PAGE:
Beans are pulses and are classed among the starches in the food pyramid because they provide a lot of energy in the form of carbohydrates. Fresh beans that are eaten with the pod, such as common green beans, are an exception. These are classed as vegetables because they are made up of 90 per cent water. Green beans are harvested at the immature stage when the pod is still edible.
Beans come in a great variety of colours, from black to shiny red and brilliant white. Originally from Central and South America, they are an essential ingredient in "chilli con carne", a traditional Mexican bean dish. But they can be used in many other ways, too, be it in soups, stews, salads or as hummus. Beans offer a variety of flavours: adzuki and kidney beans are sweetly aromatic, while mung beans and black beans taste nutty.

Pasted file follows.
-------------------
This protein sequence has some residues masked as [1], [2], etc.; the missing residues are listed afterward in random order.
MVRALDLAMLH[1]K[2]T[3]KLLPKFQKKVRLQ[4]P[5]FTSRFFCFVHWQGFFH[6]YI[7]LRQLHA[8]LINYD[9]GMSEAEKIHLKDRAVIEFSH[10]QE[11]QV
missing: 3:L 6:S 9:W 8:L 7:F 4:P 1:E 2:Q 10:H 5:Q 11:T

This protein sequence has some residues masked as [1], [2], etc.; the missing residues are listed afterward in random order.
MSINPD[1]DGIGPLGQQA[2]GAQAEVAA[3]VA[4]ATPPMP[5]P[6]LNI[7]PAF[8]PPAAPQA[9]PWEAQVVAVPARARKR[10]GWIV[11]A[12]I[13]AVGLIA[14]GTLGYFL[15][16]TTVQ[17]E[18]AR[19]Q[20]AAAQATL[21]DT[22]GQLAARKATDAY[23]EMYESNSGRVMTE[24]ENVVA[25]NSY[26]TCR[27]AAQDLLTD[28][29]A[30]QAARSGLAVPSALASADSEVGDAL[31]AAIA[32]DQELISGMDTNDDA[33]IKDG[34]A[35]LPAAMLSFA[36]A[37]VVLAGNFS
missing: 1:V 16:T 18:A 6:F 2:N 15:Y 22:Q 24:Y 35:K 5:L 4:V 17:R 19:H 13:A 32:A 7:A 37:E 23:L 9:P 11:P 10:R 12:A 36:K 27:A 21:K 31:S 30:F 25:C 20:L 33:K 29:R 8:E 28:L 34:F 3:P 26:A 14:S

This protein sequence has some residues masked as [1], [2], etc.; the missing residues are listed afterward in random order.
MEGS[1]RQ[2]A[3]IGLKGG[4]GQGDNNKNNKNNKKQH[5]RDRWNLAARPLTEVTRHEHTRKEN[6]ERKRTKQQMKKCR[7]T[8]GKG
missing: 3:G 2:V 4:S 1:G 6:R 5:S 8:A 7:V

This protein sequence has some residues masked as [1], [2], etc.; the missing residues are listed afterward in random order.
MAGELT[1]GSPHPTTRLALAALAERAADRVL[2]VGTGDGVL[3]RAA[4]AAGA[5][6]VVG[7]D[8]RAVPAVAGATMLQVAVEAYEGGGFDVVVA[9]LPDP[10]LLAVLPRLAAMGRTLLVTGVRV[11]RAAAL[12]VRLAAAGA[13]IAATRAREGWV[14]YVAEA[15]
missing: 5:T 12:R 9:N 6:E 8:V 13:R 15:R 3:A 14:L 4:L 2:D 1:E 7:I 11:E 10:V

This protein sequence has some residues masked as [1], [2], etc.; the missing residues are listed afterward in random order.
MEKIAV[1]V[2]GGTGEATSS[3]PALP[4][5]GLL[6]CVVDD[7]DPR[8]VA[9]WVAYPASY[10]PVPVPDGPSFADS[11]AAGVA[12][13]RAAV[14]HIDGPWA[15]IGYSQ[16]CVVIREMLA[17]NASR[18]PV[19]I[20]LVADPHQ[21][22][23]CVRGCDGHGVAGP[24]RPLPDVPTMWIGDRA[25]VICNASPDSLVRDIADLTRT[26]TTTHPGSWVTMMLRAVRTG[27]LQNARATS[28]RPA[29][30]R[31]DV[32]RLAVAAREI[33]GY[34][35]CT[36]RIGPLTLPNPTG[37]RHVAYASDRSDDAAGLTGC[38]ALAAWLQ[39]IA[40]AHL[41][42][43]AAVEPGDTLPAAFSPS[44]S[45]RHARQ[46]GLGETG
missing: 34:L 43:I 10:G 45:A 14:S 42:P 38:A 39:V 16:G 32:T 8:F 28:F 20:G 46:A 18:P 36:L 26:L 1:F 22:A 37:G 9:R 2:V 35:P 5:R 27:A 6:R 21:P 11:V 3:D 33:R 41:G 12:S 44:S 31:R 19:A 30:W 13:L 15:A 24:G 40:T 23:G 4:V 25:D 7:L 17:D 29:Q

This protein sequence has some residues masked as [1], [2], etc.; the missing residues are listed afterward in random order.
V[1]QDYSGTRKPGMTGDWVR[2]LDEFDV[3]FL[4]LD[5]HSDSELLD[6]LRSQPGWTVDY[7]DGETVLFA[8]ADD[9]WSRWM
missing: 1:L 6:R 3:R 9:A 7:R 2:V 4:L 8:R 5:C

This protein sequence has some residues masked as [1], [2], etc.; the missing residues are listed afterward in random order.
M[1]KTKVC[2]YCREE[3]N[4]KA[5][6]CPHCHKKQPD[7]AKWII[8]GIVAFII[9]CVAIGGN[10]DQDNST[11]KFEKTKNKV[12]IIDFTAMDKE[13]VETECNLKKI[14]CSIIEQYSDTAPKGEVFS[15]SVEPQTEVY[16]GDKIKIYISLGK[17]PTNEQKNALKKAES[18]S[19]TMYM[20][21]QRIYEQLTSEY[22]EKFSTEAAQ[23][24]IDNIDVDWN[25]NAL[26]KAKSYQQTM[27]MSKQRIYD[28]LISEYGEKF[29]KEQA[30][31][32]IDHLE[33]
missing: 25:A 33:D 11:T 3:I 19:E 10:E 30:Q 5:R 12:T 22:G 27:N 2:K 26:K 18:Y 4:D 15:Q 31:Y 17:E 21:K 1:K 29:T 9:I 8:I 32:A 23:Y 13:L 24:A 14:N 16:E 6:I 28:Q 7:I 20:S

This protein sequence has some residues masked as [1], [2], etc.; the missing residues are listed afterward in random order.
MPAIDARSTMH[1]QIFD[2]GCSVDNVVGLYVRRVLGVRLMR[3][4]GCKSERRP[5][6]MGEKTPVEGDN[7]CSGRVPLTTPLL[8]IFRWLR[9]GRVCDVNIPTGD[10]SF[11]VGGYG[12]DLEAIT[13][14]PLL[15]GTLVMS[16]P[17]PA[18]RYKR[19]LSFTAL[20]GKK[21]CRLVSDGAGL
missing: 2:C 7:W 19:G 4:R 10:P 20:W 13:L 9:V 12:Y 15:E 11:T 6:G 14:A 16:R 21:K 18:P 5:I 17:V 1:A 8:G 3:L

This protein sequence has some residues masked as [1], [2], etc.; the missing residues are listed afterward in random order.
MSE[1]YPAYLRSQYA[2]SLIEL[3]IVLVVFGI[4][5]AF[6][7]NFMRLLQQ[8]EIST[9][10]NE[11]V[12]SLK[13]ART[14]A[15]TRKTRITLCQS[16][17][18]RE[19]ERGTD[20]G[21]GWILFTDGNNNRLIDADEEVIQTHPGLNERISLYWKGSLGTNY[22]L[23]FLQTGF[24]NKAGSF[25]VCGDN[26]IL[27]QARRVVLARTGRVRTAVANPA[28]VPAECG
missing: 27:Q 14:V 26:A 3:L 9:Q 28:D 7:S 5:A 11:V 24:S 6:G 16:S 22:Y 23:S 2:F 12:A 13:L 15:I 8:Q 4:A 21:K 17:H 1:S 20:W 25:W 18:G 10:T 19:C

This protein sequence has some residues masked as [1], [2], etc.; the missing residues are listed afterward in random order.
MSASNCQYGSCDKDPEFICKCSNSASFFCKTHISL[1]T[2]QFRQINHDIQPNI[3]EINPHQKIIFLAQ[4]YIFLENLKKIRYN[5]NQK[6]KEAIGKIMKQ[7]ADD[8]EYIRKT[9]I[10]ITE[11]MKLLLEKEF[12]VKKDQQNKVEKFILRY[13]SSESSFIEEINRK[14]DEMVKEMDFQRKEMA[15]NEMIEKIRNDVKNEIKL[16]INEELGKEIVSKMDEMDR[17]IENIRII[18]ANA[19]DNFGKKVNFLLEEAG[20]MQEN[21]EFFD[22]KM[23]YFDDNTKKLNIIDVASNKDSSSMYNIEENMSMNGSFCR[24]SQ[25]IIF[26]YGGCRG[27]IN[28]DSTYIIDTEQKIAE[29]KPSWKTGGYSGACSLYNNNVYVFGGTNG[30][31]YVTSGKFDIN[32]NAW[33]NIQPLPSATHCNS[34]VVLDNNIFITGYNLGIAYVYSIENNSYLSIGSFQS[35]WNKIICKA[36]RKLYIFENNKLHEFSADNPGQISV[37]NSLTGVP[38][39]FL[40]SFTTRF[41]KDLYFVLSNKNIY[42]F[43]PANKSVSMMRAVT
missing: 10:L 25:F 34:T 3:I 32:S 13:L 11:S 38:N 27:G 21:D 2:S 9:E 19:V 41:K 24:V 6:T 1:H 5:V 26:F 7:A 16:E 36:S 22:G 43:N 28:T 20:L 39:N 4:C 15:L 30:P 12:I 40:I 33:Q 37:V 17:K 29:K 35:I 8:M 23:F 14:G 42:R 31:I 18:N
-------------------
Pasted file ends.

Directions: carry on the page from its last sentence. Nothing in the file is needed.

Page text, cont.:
Beans are a good source of plant-based protein as well as folate, potassium, iron, magnesium and zinc. A portion of bean and beetroot stew, for example, contains almost 50 per cent of our daily potassium requirement. This nutrient is important for our muscles and nervous system. Zinc and magnesium play a role in the body's own production of protein and help to keep our bones strong.
Please note: beans, whether fresh or dried, must always be cooked. This is because cooking destroys the toxins, such as lectins, which the beans naturally contain. In our article on pulses, you can find out more about how to prepare beans and avoid digestive complaints.